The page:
As I watched GreyGardens, I found myself feeling compassion one minute and repulsion the next, regarding the two Edies. I still can’t decide if I view them as pathetic victims of undeserved misfortune and (at least in the daughter’s case) apparent mental illness, or just as spoiled socialites too lazy or incompetent to live without servants, and therefore living as disgusting slobs. Or maybe it’s neither. In Act One, the expectations of society, and the men in their lives, restricted and repressed them. In Act Two, poverty and the complete rejection of society’s expectations, including cleanliness, offered an odd kind of freedom, perhaps even greater happiness.
Although sickly co-dependent and frequently bickering, they obviously love each other. But is the mother’s interference self-centered, or does she see the daughter as so mentally ill that she must be protected, even if from the bad experience of marriage she herself had? After the break up with Kennedy, Little Edie left for New York, but returned in a few years because she could not support herself. One of the most powerful lines in the story, weighty for all it implies about marriage and the status of women during those decades, came when Big Eddie counters her daughter’s complaints with a statement about how a person can never have freedom if they are being supported.


Suzy Hunt as "Big Edie" Beale in Grey Gardens, the third show in collaboration between The 5th Avenue Theatre and ACT – A Contemporary Theatre.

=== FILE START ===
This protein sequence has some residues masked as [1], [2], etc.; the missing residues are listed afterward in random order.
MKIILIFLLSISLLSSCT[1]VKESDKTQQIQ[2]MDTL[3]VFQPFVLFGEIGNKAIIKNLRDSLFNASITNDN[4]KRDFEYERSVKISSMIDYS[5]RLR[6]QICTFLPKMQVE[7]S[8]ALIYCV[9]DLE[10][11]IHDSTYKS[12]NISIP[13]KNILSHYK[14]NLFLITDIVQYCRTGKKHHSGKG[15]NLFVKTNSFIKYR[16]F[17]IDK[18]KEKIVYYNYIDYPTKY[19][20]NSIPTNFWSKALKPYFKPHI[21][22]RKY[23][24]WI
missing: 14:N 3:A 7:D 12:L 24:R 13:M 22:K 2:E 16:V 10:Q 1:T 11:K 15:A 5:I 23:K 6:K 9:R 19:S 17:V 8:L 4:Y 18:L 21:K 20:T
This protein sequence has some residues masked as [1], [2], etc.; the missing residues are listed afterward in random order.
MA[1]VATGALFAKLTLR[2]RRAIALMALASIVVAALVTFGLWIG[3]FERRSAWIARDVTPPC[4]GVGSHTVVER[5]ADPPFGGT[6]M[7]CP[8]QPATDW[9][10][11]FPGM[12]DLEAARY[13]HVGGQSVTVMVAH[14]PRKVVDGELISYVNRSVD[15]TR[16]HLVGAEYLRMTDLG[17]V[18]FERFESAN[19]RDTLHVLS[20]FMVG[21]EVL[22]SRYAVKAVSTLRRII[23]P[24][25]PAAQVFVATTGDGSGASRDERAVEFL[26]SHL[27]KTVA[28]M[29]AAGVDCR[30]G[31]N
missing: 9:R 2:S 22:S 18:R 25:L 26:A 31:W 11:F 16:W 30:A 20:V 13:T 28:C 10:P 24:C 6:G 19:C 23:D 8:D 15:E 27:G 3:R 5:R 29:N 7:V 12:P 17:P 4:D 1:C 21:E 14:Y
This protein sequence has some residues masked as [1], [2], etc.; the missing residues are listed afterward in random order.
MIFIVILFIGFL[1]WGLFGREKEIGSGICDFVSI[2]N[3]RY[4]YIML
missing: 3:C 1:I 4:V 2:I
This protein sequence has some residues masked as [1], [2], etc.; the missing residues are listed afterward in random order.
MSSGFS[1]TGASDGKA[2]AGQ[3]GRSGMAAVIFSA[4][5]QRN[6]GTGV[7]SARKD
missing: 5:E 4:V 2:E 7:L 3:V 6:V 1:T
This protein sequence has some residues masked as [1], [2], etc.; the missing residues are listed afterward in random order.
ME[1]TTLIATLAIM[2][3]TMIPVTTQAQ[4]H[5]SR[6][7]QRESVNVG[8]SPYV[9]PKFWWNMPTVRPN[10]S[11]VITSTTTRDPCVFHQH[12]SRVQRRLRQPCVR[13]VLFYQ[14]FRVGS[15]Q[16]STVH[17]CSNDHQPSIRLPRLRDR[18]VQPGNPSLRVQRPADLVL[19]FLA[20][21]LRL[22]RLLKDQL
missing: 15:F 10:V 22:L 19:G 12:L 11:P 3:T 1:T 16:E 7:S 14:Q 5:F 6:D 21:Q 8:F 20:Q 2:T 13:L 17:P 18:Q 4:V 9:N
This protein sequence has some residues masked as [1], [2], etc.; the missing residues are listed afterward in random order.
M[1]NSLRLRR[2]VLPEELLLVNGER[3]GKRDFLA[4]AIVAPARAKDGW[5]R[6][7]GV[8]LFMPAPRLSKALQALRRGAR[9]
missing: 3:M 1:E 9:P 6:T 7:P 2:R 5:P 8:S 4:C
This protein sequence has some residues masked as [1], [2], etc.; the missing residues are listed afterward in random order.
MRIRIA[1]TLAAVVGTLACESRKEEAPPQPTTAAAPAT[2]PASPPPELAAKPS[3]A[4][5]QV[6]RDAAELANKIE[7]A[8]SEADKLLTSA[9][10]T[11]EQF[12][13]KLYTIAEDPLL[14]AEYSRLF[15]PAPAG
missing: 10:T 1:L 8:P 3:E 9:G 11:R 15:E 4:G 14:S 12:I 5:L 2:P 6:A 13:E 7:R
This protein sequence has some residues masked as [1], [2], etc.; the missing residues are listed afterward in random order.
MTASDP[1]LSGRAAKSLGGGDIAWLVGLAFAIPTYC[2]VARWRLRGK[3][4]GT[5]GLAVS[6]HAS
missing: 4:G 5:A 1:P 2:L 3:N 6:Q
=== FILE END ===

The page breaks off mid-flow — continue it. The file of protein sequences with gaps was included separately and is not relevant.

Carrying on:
Photo: Tracy Martin

I’m a big fan of Allen Fitzpatrick, who played “Major” Bouvier, Big Edie’s father in Act One, and his performance added an extra dose of humor and delight. Mark Anders did a great job as companion and pianist to the elder Edith in the first half. I liked Ekello J. Harrid, Jr. as both the butler Brooks Sr. in Act One and Brooks Jr. in Act Two. The two young actresses Analiese Emerson Guettinger and Monstserrat Fleck, as the girls Jackie and Lee Bouvier, showed great confidence on the stage. I’ve enjoyed Matt Owen in several roles at The 5th Avenue and in this one, as Joe Kennedy too. However, one weakness in this musical was the accents. To me, they didn’t sound authentic.

This is one “cat lady” story that purrs at you one minute and then hisses the next, leaving you as mixed up as Little Edie, whose riches-to-rags saga carries some pretty deep themes. Even the funny songs like “Marry Well” will make you think about personal freedom and compromise. In spite of my mixed feelings about the Beale women themselves and whether or not the story of Grey Gardens should have become a musical, I would recommend it. If nothing else, the outstanding performances by Coheneour and Hunt in Act Two will grab you. In fact, Cohenour’s portrayal of Little Edie captivated and intrigued me more than the real woman I saw in the documentary. She knows how to engage the audience. Watch out. She might make eye contact with you, her crazy character’s locked gaze making you squirm, even while you know you are too fascinated to look away.